When it was over, Pam Shriver said she was sorry. As they walked off the court, she put her arm around Martina Navratilova, her doubles partner, her friend, and apologized for beating her in the quarterfinals of the U.S. Open. Only the net and Shriver's victory came between them.

Shriver, the No. 7 seed, had ended Navratilova's quest for the Grand Slam, and for the only major title she has not won. She had beaten Navratilova, the No. 1 seed, the No. 1 women's player in the world, 1-6, 7-6 (7-5), 6-2. She had driven Navratilova out of the tournament she wants to win most, just as she did in 1978.

"I said I was sorry," Shriver said. "I don't know why."

Shriver said she played "the best match of my life." Navratilova wanted to and didn't. Last year, Navratilova lost in the final to Tracy Austin and cried when the crowd cheered. Since then, she has won a total of 68 matches, including the Australian Open, Wimbledon and the French Open.

Today, her reddened eyes offered a jarring contrast to the unequivocal confidence she displayed all week. "It's not bitter," she said of the loss, only her second of the year, that ended a 41-match winning streak. "It's the most disappointing. In one way, I'm glad it was Pam and nobody else. I wish she could be more happy than she was."

If there was any bitterness, it was at the thought that she would spend another year known as someone who becomes unnerved by the Open. "I don't want that label put on me," she said. "And I don't deserve it."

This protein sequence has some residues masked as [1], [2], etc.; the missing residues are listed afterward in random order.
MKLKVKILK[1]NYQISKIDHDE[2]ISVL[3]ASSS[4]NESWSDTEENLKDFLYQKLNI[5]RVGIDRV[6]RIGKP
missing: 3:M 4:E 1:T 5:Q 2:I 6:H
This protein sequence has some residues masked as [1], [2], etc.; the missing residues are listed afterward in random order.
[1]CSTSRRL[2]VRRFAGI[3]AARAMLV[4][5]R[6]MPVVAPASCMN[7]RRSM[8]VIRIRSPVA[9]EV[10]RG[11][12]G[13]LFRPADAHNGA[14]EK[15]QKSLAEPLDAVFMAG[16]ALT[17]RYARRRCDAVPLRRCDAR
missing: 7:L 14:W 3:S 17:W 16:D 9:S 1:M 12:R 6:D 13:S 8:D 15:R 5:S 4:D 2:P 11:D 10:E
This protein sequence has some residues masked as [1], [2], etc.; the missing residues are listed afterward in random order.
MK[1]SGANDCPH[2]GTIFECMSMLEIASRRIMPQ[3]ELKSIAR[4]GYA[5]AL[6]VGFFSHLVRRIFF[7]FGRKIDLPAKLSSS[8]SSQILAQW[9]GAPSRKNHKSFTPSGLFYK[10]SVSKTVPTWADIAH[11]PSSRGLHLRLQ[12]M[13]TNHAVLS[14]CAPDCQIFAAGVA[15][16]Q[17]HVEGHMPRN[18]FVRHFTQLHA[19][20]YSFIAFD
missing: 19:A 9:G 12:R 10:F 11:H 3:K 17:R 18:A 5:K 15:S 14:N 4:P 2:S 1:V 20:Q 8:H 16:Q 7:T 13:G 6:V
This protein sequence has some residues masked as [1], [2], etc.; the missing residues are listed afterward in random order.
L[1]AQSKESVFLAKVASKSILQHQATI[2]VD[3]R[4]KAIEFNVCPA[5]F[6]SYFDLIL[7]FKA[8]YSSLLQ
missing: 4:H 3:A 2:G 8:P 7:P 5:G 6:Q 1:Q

So, although she ran the risk of sounding "like sour grapes," she revealed she has had an acute case of toxoplasmosis, a disease that weakens the muscles. "My strength was just seeping from me in the second set," she said. "In the third set, I just couldn't run."

Navratilova said she contracted the disease during the Federation Cup in July after eating a bowl of nuts that had been contaminated by cat hair.

Later tonight, Navratilova said she had not talked before about the ailment because "it was a crutch and I didn't want to use it."

She also said she would continue to play doubles with Shriver in the tournament.

Dr. Gary Wadler, a tournament physician, had performed blood tests this week confirming the diagnosis. "I told her to moderate her practices, rest as much as she could and try to win, 6-1, 6-1," he said.

Shriver, who had mononucleosis earlier this year, said, "Any time you win the first set in 17 minutes and are serving for the match at 5-4, 30-15, you should win the match no matter what disease you have . . . I'm not mad at Martina. If it's true, it may have affected her. I tend to believe it didn't because I know how I played."

After several almost languid days, Shriver, of Lutherville, Md., and Rodney Harmon, who is from Richmond, Va., made the Open come alive. Harmon, a wild card, beat eighth-seeded Eliot Teltscher, 6-4, 4-6, 6-3, 3-6, 7-6 (7-1).

Harmon plays for Southern Methodist University, but he learned how to play tennis in Rock Creek Park in Washington, where his teacher was Willis Thomas.

He learned well. Although he double-faulted twice serving for the match at 5-3 in the fifth set, once on match point, he won all but the first point of the tie breaker, the last point one of 13 aces.